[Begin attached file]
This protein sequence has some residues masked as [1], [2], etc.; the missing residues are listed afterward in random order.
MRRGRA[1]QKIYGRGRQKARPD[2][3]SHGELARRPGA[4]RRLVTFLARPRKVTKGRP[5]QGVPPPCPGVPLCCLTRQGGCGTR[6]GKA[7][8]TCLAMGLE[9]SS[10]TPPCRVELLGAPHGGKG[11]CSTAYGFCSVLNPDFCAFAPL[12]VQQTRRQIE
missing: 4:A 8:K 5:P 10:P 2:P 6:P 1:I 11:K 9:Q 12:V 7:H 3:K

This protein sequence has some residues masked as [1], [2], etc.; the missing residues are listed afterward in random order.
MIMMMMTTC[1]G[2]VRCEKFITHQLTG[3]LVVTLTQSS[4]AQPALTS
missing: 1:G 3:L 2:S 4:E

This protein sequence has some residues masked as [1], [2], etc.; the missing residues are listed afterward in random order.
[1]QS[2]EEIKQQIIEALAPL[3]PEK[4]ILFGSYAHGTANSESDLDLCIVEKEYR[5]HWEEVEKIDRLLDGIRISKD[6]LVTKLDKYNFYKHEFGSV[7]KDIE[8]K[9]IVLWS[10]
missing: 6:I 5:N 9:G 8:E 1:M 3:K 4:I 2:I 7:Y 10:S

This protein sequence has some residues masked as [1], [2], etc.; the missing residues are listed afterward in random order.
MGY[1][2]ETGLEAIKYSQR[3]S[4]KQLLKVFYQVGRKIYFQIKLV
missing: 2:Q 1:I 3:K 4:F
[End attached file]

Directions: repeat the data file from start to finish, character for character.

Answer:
This protein sequence has some residues masked as [1], [2], etc.; the missing residues are listed afterward in random order.
MRRGRA[1]QKIYGRGRQKARPD[2][3]SHGELARRPGA[4]RRLVTFLARPRKVTKGRP[5]QGVPPPCPGVPLCCLTRQGGCGTR[6]GKA[7][8]TCLAMGLE[9]SS[10]TPPCRVELLGAPHGGKG[11]CSTAYGFCSVLNPDFCAFAPL[12]VQQTRRQIE
missing: 4:A 8:K 5:P 10:P 2:P 6:P 1:I 11:K 9:Q 12:V 7:H 3:K

This protein sequence has some residues masked as [1], [2], etc.; the missing residues are listed afterward in random order.
MIMMMMTTC[1]G[2]VRCEKFITHQLTG[3]LVVTLTQSS[4]AQPALTS
missing: 1:G 3:L 2:S 4:E

This protein sequence has some residues masked as [1], [2], etc.; the missing residues are listed afterward in random order.
[1]QS[2]EEIKQQIIEALAPL[3]PEK[4]ILFGSYAHGTANSESDLDLCIVEKEYR[5]HWEEVEKIDRLLDGIRISKD[6]LVTKLDKYNFYKHEFGSV[7]KDIE[8]K[9]IVLWS[10]
missing: 6:I 5:N 9:G 8:E 1:M 3:K 4:I 2:I 7:Y 10:S

This protein sequence has some residues masked as [1], [2], etc.; the missing residues are listed afterward in random order.
MGY[1][2]ETGLEAIKYSQR[3]S[4]KQLLKVFYQVGRKIYFQIKLV
missing: 2:Q 1:I 3:K 4:F